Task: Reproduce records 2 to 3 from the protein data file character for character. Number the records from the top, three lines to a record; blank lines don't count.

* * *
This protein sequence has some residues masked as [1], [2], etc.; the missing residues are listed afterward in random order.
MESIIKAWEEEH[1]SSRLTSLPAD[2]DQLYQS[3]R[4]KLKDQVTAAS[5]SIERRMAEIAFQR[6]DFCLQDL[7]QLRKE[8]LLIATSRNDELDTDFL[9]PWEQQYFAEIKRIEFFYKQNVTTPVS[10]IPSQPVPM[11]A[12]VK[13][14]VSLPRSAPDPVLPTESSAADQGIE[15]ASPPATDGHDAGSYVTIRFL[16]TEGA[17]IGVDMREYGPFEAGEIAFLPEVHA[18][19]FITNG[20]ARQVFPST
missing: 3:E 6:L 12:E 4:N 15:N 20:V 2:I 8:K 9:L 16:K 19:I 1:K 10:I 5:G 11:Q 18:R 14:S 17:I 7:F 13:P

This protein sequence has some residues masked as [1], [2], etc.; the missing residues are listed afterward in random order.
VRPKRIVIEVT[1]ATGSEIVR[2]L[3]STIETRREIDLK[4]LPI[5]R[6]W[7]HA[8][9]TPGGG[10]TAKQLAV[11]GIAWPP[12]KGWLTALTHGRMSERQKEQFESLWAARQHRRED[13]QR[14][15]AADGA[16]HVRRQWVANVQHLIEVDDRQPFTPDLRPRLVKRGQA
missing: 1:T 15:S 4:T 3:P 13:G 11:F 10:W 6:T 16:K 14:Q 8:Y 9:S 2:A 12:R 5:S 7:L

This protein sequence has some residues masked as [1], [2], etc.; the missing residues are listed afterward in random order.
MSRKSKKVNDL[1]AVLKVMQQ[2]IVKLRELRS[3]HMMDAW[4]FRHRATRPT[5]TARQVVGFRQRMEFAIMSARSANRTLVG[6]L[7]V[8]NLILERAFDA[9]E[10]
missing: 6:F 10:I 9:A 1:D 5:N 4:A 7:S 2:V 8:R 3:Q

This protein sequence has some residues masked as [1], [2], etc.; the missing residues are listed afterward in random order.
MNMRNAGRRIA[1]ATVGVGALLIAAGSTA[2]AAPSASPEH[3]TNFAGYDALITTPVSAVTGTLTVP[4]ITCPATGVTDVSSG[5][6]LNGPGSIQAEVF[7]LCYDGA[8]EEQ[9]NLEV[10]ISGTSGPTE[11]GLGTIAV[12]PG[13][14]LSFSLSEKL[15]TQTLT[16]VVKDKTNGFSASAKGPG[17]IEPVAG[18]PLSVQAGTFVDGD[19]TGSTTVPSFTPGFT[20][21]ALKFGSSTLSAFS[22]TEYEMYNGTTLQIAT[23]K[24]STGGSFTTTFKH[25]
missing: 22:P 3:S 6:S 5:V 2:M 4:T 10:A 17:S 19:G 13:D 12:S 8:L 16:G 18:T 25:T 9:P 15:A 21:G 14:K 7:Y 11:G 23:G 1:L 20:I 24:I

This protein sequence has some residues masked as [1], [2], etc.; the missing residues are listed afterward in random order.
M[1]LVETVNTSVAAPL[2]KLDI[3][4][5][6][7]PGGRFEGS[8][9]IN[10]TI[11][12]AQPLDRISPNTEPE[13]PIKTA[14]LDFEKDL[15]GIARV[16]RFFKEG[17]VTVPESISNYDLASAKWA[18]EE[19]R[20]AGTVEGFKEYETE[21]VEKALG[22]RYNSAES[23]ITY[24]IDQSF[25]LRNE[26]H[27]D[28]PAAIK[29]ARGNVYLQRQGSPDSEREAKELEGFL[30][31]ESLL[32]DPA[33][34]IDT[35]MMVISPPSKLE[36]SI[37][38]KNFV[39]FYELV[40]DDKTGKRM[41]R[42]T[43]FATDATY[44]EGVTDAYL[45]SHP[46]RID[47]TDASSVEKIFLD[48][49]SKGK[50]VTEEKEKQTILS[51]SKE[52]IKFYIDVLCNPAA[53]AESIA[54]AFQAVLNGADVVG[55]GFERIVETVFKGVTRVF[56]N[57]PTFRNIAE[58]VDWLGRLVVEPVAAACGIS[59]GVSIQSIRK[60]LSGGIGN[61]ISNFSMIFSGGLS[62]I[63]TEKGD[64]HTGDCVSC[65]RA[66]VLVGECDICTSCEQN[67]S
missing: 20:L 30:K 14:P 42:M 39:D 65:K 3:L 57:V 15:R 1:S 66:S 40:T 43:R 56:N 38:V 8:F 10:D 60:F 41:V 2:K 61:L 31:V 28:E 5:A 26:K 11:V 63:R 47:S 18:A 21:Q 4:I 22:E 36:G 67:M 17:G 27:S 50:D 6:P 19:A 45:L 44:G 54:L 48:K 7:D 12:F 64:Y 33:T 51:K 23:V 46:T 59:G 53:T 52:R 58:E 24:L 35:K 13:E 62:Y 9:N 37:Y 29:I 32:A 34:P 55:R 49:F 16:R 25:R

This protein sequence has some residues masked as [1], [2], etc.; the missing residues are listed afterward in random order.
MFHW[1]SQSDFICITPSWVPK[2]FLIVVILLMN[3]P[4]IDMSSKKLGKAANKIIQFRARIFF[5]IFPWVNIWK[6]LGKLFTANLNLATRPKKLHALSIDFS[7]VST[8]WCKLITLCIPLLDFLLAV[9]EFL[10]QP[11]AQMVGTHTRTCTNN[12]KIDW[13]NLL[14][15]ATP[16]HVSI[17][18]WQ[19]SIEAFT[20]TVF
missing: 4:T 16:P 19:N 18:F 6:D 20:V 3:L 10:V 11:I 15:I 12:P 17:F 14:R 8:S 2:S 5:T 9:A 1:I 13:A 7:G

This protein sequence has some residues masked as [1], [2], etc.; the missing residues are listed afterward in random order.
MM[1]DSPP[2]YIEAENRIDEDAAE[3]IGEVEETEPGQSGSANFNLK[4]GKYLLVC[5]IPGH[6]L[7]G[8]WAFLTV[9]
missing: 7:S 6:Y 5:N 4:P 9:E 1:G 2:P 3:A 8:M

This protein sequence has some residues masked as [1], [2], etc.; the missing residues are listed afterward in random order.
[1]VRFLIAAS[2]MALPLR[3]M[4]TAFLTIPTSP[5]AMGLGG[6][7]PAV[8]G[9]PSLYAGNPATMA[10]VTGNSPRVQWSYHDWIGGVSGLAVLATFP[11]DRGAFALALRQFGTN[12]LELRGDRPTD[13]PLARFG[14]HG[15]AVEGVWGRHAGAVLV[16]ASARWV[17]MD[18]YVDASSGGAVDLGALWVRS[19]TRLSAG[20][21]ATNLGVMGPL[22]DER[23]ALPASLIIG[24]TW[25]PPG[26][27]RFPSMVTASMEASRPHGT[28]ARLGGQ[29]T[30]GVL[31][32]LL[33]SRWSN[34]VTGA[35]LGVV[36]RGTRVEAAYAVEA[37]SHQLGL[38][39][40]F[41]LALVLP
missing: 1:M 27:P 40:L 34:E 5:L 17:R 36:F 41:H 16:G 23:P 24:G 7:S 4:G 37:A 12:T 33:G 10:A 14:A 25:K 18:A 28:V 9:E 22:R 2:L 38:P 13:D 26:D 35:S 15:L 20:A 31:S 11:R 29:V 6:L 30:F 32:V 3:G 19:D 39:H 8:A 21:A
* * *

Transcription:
This protein sequence has some residues masked as [1], [2], etc.; the missing residues are listed afterward in random order.
VRPKRIVIEVT[1]ATGSEIVR[2]L[3]STIETRREIDLK[4]LPI[5]R[6]W[7]HA[8][9]TPGGG[10]TAKQLAV[11]GIAWPP[12]KGWLTALTHGRMSERQKEQFESLWAARQHRRED[13]QR[14][15]AADGA[16]HVRRQWVANVQHLIEVDDRQPFTPDLRPRLVKRGQA
missing: 1:T 15:S 4:T 3:P 13:G 11:F 10:W 6:T 16:K 14:Q 8:Y 9:S 2:A 12:R 5:S 7:L

This protein sequence has some residues masked as [1], [2], etc.; the missing residues are listed afterward in random order.
MSRKSKKVNDL[1]AVLKVMQQ[2]IVKLRELRS[3]HMMDAW[4]FRHRATRPT[5]TARQVVGFRQRMEFAIMSARSANRTLVG[6]L[7]V[8]NLILERAFDA[9]E[10]
missing: 6:F 10:I 9:A 1:D 5:N 4:A 7:S 2:V 8:R 3:Q